In a landmark vote at the UN General Assembly today, member states passed a resolution to establish the world’s first independent, international institution dedicated to uncovering the fate and whereabouts of tens of thousands of forcibly disappeared people in Syria.
Ten Syrian victim and family associations from the Truth and Justice Charter have been calling for this as a key means of addressing the fate of more than 100,000 people who remain forcibly disappeared or missing in Syria, the vast majority at the hands of the Assad regime, others disappeared by ISIS and various armed groups.
Reacting to the news The Syria Campaign’s Executive Director Laila Kiki said:
“Today’s landmark vote establishing an international institution to uncover the fate of Syria’s disappeared is a victory for each and every member of the victim and family groups who have campaigned relentlessly for their right to know the truth about their missing loved ones. After years of international inaction and indifference the process of piecing together the whereabouts of the disappeared can finally begin.
“This outcome is a testament to the unfailing courage, tireless work and dedication of victim and family associations who instead of being crushed by the uncertainty and suffering they have endured, have come together demonstrating strength, hope and solidarity to advocate for their own cause with remarkable results. We are in awe of their bravery and all they have accomplished.
“As more and more states seek to normalize ties with Assad this resolution sheds important light on his brutal regime’s use of systematic, mass enforced disappearance as a tool of oppression to maintain its grip on power and strike terror into the heart of Syrian society. Today’s outcome shows the people will not be silenced.
“Establishing an international body for Syria’s disappeared is just a first step on the long road towards truth and justice for Syria. The struggle now begins to ensure that the institution is established swiftly, continues to place demands of victim and family groups at the center and is granted the power and resources needed to make a real difference.”
Fadwa Mahmoud, co-founder of Families for Freedom, a women-led movement campaigning for the forcibly disappeared and detained, has been searching for answers about her son Maher Tahan, and her husband, Abdulaziz Al Khair, who have been forcibly disappeared by the Syrian regime since 2012. She said:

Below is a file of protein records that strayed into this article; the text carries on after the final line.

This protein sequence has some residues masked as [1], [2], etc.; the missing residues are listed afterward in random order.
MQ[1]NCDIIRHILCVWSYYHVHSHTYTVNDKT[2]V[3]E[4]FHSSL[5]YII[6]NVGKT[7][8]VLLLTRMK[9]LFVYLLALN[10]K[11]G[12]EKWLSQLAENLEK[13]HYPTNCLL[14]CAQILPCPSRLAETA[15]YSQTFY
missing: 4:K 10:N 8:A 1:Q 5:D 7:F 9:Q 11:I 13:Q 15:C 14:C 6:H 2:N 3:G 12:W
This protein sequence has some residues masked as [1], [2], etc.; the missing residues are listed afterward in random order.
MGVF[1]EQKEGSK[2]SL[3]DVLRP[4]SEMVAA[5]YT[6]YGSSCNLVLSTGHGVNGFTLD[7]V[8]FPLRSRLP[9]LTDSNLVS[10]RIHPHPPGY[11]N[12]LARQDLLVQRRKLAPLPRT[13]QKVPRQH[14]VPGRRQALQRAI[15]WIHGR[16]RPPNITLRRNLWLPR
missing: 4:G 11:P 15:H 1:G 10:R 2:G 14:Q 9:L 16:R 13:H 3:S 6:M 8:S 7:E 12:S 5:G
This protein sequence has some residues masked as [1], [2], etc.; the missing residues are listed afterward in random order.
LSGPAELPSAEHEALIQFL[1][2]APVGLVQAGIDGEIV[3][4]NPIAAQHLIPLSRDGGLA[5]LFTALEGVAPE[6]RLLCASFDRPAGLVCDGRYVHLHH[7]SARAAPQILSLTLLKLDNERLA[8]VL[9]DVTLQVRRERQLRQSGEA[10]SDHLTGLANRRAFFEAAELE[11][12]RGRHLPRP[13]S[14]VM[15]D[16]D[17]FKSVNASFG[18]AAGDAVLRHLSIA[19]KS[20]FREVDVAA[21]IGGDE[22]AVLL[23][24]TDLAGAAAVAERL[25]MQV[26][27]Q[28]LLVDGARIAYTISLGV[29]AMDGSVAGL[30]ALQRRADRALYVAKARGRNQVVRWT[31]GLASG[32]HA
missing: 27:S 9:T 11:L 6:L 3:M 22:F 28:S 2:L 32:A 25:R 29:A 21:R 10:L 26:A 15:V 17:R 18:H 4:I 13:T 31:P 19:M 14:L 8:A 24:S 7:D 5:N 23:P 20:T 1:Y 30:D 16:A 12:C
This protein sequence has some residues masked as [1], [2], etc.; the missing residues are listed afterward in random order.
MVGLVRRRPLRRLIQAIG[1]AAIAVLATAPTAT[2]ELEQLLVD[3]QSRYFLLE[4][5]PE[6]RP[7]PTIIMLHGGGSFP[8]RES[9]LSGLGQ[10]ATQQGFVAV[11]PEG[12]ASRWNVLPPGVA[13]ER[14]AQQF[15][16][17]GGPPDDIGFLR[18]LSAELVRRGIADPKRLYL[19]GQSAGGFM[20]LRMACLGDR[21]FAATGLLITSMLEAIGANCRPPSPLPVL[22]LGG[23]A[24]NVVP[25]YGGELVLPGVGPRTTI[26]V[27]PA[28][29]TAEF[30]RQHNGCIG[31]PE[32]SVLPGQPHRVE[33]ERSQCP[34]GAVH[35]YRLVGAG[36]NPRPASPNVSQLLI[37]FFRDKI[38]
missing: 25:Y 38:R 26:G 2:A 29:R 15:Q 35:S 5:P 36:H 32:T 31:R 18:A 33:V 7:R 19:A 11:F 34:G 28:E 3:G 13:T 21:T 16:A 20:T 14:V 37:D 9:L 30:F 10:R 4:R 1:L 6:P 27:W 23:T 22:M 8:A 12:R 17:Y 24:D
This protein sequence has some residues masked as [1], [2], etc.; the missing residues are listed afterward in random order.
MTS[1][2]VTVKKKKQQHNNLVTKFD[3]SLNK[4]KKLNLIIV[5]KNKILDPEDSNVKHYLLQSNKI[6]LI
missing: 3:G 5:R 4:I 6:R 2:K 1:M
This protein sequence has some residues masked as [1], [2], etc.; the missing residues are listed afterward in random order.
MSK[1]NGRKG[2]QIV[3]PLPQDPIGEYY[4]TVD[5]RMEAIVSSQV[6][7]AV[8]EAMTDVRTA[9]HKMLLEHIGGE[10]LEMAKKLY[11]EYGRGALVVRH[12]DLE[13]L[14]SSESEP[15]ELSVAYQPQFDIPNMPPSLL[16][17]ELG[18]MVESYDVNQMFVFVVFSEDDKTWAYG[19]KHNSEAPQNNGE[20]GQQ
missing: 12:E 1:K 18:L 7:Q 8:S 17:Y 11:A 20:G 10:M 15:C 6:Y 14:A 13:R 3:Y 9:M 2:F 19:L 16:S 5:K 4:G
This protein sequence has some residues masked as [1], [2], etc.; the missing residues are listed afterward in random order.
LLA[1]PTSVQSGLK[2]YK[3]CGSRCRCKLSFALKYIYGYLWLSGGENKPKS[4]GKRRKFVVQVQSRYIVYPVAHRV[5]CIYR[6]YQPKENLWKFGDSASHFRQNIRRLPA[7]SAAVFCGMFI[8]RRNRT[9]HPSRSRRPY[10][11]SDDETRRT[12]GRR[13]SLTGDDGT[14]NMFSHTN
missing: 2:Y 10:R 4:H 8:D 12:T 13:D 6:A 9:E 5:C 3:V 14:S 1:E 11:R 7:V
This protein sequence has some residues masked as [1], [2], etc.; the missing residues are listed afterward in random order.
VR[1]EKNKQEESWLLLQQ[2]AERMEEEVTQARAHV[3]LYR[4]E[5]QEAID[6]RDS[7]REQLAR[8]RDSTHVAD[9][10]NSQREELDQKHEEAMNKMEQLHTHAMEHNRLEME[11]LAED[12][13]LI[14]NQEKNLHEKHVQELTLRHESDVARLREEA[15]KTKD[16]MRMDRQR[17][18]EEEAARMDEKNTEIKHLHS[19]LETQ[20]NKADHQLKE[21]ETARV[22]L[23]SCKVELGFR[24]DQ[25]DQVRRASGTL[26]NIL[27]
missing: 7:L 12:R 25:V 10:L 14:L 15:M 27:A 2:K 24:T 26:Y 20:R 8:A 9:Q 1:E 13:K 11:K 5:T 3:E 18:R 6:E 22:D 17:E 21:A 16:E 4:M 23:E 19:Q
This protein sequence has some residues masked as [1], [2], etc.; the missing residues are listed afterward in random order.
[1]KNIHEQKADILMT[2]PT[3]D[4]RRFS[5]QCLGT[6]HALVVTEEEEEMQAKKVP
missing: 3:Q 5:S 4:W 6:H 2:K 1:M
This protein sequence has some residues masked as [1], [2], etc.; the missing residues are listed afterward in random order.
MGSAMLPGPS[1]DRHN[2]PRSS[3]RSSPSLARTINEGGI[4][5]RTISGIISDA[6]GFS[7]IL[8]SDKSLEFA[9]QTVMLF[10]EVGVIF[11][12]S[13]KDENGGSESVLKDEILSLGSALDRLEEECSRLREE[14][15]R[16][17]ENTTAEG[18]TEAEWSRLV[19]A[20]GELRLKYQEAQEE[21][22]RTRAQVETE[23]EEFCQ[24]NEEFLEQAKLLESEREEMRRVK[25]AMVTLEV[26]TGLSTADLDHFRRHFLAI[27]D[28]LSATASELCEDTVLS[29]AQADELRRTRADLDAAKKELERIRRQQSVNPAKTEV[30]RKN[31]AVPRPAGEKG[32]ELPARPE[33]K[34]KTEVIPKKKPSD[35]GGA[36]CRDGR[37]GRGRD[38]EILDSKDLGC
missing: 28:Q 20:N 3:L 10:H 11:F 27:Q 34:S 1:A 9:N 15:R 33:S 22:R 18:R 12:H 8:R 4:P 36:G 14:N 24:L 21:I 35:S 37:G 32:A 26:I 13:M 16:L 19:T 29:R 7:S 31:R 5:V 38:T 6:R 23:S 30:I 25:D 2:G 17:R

“When my husband and son disappeared, a part of my heart went with them. For the past 10 years I have been painfully searching for answers and using every ounce of my strength to speak out loudly and ensure the world does not forget them. This has not been a fight for my family but for all Syrian families whose loved ones are forcibly disappeared. After years of silence from the international community, we finally have some concrete action, and I can finally let myself feel a glimmer of hope that we may one day get answers.”
Yasmin Almashaan, founding member of Caesar Families Association, said:
“Today’s outcome is a real triumph for us as victims and family associations, after all our efforts to demand our right to the truth. By voting in favour of the resolution today the international community have finally recognised the horrific suffering that families of tens of thousands of missing and forcibly disappeared in Syria have been forced to endure for years. We know that the process will take a long time and is not without challenges, but creating this institution is a crucial first step towards revealing the fate of our loved ones. Our work now begins to ensure victims and families continue to play a central role to ensure that once established the institution is effective.”
Ahmad Helmi, survivor of enforced disappearance and founder of Ta’afi, a survivor-led organization that aims to support and protect victims of detention, torture, and enforced disappearance, said:
“Today’s vote is an important step that will ensure any resolution to the conflict in Syria does not overlook the fundamental right of families to know the fate of their loved ones. Establishing an institution for Syria’s disappeared is unprecedented in UN history, this will be the first international body working exclusively to search for answers about the disappeared and the first institution conceptualized and advocated for by survivors and families of victims, with their full participation.”
For Arabic click here